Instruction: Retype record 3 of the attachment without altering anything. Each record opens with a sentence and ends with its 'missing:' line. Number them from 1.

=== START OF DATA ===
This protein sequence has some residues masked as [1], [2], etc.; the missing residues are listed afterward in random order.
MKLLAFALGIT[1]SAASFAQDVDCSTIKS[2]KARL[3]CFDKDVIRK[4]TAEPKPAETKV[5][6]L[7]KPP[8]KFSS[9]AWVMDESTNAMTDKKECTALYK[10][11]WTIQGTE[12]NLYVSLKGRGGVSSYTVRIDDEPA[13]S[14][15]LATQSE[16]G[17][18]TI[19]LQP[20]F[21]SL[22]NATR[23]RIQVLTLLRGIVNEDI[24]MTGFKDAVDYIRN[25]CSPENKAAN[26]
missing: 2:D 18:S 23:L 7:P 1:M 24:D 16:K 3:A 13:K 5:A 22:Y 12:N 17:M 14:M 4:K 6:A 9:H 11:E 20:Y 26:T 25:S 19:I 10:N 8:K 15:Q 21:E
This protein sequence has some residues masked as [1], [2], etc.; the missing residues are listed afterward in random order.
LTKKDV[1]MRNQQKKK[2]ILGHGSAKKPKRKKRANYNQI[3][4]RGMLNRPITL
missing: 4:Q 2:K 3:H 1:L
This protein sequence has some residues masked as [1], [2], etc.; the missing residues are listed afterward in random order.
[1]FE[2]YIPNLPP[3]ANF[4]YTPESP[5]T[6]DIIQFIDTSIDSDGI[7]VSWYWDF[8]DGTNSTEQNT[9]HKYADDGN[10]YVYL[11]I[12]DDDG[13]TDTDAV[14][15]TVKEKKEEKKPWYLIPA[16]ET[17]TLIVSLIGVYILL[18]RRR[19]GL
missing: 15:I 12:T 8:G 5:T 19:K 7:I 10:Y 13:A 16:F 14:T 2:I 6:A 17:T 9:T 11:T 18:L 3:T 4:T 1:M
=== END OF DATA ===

This protein sequence has some residues masked as [1], [2], etc.; the missing residues are listed afterward in random order.
[1]FE[2]YIPNLPP[3]ANF[4]YTPESP[5]T[6]DIIQFIDTSIDSDGI[7]VSWYWDF[8]DGTNSTEQNT[9]HKYADDGN[10]YVYL[11]I[12]DDDG[13]TDTDAV[14][15]TVKEKKEEKKPWYLIPA[16]ET[17]TLIVSLIGVYILL[18]RRR[19]GL
missing: 15:I 12:T 8:G 5:T 19:K 7:I 10:Y 13:A 16:F 14:T 2:I 6:A 17:T 9:T 11:T 18:L 3:T 4:T 1:M